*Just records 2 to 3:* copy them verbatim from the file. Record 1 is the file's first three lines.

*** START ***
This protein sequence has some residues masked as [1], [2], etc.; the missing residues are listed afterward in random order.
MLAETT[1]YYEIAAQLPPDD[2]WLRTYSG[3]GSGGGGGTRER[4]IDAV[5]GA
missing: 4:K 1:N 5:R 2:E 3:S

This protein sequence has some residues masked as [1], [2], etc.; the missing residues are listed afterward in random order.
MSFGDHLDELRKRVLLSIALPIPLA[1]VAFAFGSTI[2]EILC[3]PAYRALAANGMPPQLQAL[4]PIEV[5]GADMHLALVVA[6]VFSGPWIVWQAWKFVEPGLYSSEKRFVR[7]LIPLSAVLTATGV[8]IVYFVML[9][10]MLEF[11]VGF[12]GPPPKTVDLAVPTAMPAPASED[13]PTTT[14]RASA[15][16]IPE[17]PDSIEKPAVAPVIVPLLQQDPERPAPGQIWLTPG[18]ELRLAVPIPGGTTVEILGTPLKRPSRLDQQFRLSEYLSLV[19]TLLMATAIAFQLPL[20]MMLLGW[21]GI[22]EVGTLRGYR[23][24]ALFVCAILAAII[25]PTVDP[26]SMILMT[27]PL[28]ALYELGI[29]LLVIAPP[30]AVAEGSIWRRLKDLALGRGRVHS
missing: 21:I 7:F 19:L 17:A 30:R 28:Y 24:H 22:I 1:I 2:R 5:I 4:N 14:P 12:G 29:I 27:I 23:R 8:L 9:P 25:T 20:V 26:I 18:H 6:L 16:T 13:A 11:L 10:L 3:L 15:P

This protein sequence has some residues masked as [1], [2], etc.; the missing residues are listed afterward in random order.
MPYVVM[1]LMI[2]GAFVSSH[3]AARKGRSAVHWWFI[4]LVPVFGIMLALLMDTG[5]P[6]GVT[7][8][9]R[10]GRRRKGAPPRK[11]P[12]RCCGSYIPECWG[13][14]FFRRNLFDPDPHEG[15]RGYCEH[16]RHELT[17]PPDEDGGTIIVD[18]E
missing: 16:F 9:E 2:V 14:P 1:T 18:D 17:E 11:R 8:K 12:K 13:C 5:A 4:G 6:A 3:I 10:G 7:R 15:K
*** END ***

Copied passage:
This protein sequence has some residues masked as [1], [2], etc.; the missing residues are listed afterward in random order.
MSFGDHLDELRKRVLLSIALPIPLA[1]VAFAFGSTI[2]EILC[3]PAYRALAANGMPPQLQAL[4]PIEV[5]GADMHLALVVA[6]VFSGPWIVWQAWKFVEPGLYSSEKRFVR[7]LIPLSAVLTATGV[8]IVYFVML[9][10]MLEF[11]VGF[12]GPPPKTVDLAVPTAMPAPASED[13]PTTT[14]RASA[15][16]IPE[17]PDSIEKPAVAPVIVPLLQQDPERPAPGQIWLTPG[18]ELRLAVPIPGGTTVEILGTPLKRPSRLDQQFRLSEYLSLV[19]TLLMATAIAFQLPL[20]MMLLGW[21]GI[22]EVGTLRGYR[23][24]ALFVCAILAAII[25]PTVDP[26]SMILMT[27]PL[28]ALYELGI[29]LLVIAPP[30]AVAEGSIWRRLKDLALGRGRVHS
missing: 21:I 7:F 19:L 17:A 30:R 28:Y 24:H 22:I 1:I 2:R 5:I 4:N 14:P 12:G 29:I 27:I 23:R 8:L 9:P 25:T 20:V 26:I 18:H 6:L 16:T 13:A 11:L 10:L 3:L 15:P

This protein sequence has some residues masked as [1], [2], etc.; the missing residues are listed afterward in random order.
MPYVVM[1]LMI[2]GAFVSSH[3]AARKGRSAVHWWFI[4]LVPVFGIMLALLMDTG[5]P[6]GVT[7][8][9]R[10]GRRRKGAPPRK[11]P[12]RCCGSYIPECWG[13][14]FFRRNLFDPDPHEG[15]RGYCEH[16]RHELT[17]PPDEDGGTIIVD[18]E
missing: 16:F 9:E 2:V 14:P 1:T 18:D 17:E 11:R 8:K 12:K 13:C 5:A 4:G 6:A 3:I 10:G 7:R 15:K